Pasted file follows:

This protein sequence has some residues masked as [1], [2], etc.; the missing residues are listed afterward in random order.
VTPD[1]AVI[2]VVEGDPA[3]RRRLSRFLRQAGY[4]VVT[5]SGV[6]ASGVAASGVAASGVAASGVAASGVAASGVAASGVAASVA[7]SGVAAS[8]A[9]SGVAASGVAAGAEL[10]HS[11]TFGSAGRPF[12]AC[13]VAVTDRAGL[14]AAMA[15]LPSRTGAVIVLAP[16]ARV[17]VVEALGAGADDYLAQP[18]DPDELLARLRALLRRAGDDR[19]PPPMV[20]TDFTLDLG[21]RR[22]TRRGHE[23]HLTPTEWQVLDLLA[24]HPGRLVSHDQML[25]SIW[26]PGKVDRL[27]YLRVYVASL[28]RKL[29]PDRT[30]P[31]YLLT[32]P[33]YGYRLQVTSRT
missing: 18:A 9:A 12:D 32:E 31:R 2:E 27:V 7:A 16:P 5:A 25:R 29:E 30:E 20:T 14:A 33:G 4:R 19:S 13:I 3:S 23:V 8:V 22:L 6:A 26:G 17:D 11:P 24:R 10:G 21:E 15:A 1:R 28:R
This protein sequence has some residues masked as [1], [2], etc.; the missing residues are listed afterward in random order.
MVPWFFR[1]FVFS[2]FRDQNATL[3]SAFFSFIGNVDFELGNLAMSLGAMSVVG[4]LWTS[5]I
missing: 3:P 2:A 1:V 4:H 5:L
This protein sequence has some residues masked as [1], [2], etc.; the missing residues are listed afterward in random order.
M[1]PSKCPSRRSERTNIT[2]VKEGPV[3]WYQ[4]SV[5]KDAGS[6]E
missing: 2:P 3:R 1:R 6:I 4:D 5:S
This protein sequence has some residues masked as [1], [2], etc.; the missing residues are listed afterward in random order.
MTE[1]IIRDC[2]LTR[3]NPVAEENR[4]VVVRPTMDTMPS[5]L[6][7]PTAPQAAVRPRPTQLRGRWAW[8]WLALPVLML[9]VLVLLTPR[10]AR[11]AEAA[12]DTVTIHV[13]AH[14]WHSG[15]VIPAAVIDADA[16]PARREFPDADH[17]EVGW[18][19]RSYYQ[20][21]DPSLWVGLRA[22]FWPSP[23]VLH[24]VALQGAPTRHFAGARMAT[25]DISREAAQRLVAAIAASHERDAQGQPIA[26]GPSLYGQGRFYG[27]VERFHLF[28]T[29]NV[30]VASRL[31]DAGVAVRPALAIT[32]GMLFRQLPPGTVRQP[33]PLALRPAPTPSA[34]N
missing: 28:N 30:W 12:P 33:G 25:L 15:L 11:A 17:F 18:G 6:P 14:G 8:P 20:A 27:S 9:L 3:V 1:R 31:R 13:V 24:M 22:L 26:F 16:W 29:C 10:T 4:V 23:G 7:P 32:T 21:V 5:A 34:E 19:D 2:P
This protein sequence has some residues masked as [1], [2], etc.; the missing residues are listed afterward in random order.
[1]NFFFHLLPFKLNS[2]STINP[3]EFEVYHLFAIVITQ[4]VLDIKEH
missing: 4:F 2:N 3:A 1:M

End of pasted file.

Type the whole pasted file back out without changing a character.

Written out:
This protein sequence has some residues masked as [1], [2], etc.; the missing residues are listed afterward in random order.
VTPD[1]AVI[2]VVEGDPA[3]RRRLSRFLRQAGY[4]VVT[5]SGV[6]ASGVAASGVAASGVAASGVAASGVAASGVAASGVAASVA[7]SGVAAS[8]A[9]SGVAASGVAAGAEL[10]HS[11]TFGSAGRPF[12]AC[13]VAVTDRAGL[14]AAMA[15]LPSRTGAVIVLAP[16]ARV[17]VVEALGAGADDYLAQP[18]DPDELLARLRALLRRAGDDR[19]PPPMV[20]TDFTLDLG[21]RR[22]TRRGHE[23]HLTPTEWQVLDLLA[24]HPGRLVSHDQML[25]SIW[26]PGKVDRL[27]YLRVYVASL[28]RKL[29]PDRT[30]P[31]YLLT[32]P[33]YGYRLQVTSRT
missing: 18:A 9:A 12:D 32:E 31:R 2:E 27:V 7:A 16:P 5:A 25:R 29:E 30:E 20:T 14:A 33:G 4:R 19:S 13:I 3:S 23:V 8:V 22:L 6:A 26:G 17:D 11:P 24:R 10:G 21:E 15:A 1:R 28:R
This protein sequence has some residues masked as [1], [2], etc.; the missing residues are listed afterward in random order.
MVPWFFR[1]FVFS[2]FRDQNATL[3]SAFFSFIGNVDFELGNLAMSLGAMSVVG[4]LWTS[5]I
missing: 3:P 2:A 1:V 4:H 5:L
This protein sequence has some residues masked as [1], [2], etc.; the missing residues are listed afterward in random order.
M[1]PSKCPSRRSERTNIT[2]VKEGPV[3]WYQ[4]SV[5]KDAGS[6]E
missing: 2:P 3:R 1:R 6:I 4:D 5:S
This protein sequence has some residues masked as [1], [2], etc.; the missing residues are listed afterward in random order.
MTE[1]IIRDC[2]LTR[3]NPVAEENR[4]VVVRPTMDTMPS[5]L[6][7]PTAPQAAVRPRPTQLRGRWAW[8]WLALPVLML[9]VLVLLTPR[10]AR[11]AEAA[12]DTVTIHV[13]AH[14]WHSG[15]VIPAAVIDADA[16]PARREFPDADH[17]EVGW[18][19]RSYYQ[20][21]DPSLWVGLRA[22]FWPSP[23]VLH[24]VALQGAPTRHFAGARMAT[25]DISREAAQRLVAAIAASHERDAQGQPIA[26]GPSLYGQGRFYG[27]VERFHLF[28]T[29]NV[30]VASRL[31]DAGVAVRPALAIT[32]GMLFRQLPPGTVRQP[33]PLALRPAPTPSA[34]N
missing: 28:N 30:W 12:P 33:G 25:L 15:L 11:A 17:F 18:G 6:P 14:G 8:P 20:A 27:S 9:L 3:V 1:R 31:R 13:V 24:M 22:L 26:F 16:W 29:C 10:T 4:V 23:G 7:P 32:T 21:V 5:A 34:E 19:D 2:P
This protein sequence has some residues masked as [1], [2], etc.; the missing residues are listed afterward in random order.
[1]NFFFHLLPFKLNS[2]STINP[3]EFEVYHLFAIVITQ[4]VLDIKEH
missing: 4:F 2:N 3:A 1:M